The philosopher George Santayana wrote famously ‘Those who cannot remember the past are condemned to repeat it’.
A case in point is failure by the Australian Labor Party (ALP) to remain mindful of the circumstances and shortcomings that denied it office from the middle -1950s federally until 1972 and until 1982 in Victoria.
When I joined the ALP in 1956, it was in dire straits – reeling in the aftermath of the failed Santamaria Movement takeover of the Party and the subsequent splitting off of the Democratic Labor Party (DLP), and in the grip already of yet another extremist and in this instance ostensibly Left external body, known variously as ‘The Trade Unionists’ Defence Committee’, ‘the Ticketing Committee’ or simply and succinctly, ‘the Junta’
As noted by Gough Whitlam in an historic address to the 1967 Victorian State Conference:
‘The TUDC is not mentioned in the Constitution of the Party. There is no formal link between the TUDC and the handful which selects the Central Executive. It happens, however, that the membership of both bodies is predominantly the same. Thirteen years ago, few delegates at the Conference would have known of the Movement or Mr Santamaria. No one doubts the influence that they had on the Party’s affairs at the time. The Party’s controllers have swung from one extreme to another. ‘
The TUDC’s domination of the Party was achieved through a ’democratic centralism’ that enabled it to dictate the composition of the Victorian Central Executive and Victoria’s representation on the Federal Conference and the Federal Executive.
Prior to each Victorian conference, an initial meeting of representatives from thirteen TUDC-dominated unions compiled an ‘Official Ticket’ for all Central Executive, Federal Conference and Federal Executive vacancies.
Subsequently, the ‘Official Ticket’ was endorsed at a further meeting, where representatives of up to twenty-eight more unions were added to the original thirteen.
With the conference delegations from up to fifty unions thus locked in under caucus rules to support the ‘Official Ticket’, the winner-take-all’ voting system of the day delivered all the available vacancies to the TUDC nominees.
Domination of the Party by the TUDC cost it an otherwise certain victory at the 1961 elections, together with a further probable electoral victory two years later.
At the very least, it is likely that if Labor had done less badly at the1958 elections the breakaway DLP would have taken root less successfully and been shorter-lived.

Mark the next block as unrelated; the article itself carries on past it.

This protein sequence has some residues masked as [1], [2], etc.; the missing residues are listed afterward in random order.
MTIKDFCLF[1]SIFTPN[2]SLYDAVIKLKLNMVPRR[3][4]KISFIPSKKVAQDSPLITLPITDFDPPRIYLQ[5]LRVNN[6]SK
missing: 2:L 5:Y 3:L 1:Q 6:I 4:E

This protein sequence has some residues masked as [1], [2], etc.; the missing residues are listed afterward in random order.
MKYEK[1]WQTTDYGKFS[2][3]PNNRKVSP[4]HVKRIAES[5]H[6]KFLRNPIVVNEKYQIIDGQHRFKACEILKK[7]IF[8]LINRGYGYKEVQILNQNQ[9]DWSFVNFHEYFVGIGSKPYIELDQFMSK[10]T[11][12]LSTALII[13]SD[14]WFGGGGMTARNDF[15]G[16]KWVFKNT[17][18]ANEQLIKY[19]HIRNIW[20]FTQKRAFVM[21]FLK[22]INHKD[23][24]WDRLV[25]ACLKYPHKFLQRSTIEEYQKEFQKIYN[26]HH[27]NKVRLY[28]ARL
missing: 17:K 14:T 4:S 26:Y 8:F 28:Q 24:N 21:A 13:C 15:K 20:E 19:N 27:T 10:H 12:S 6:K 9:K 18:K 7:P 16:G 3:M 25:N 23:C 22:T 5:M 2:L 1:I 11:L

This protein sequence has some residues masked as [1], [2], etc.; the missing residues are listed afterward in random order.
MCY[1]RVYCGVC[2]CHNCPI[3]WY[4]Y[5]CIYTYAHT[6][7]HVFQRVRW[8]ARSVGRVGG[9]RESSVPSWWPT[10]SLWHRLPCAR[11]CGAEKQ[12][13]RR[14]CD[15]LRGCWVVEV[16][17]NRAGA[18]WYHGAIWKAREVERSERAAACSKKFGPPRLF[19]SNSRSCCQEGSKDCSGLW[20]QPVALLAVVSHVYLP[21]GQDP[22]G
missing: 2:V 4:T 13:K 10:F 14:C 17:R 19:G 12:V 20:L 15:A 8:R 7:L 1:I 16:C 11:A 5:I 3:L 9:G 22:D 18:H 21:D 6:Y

A Labor government elected in 1961 or 1963 would not have involved Australia in the Vietnam War, or failed so dismally as the Liberals to harness up behind programmes and projects of lasting national worth the great economic prosperity which Australian enjoyed between the middle nineteen-sixties and the oil price shock engendered tougher times of the following decade.
Nor was this all. As Whitlam’s 1967 Victorian Conference speech also emphasised, the need for Party reform and renewal was no less acute.
‘We cannot convincingly oppose the conservatism of our political opponents with a conservatism of our own; we cannot stand as a Party of change when we fear change in our own structure. We cannot expect the people to trust us with the great decision-making processes of this nation, when we parade, by retaining an exclusive and unrepresentative Party structure, our manifest distrust of our own rank and file within the decision-making processes of the Party’.
‘All organisations, including radical parties, have establishments which resist change; all have vested interests. All the arguments for and against for a national organisation, with a national conference directly representing Federal electorates and unions, boil down to this question: Is the Party to be organised in this last third of the 20th century on modern national lines representative of the whole membership of the Party, or is it to remain a committee or coterie composed chiefly of State Branch officers, a significant proportion of whom are paid servants of the Party?’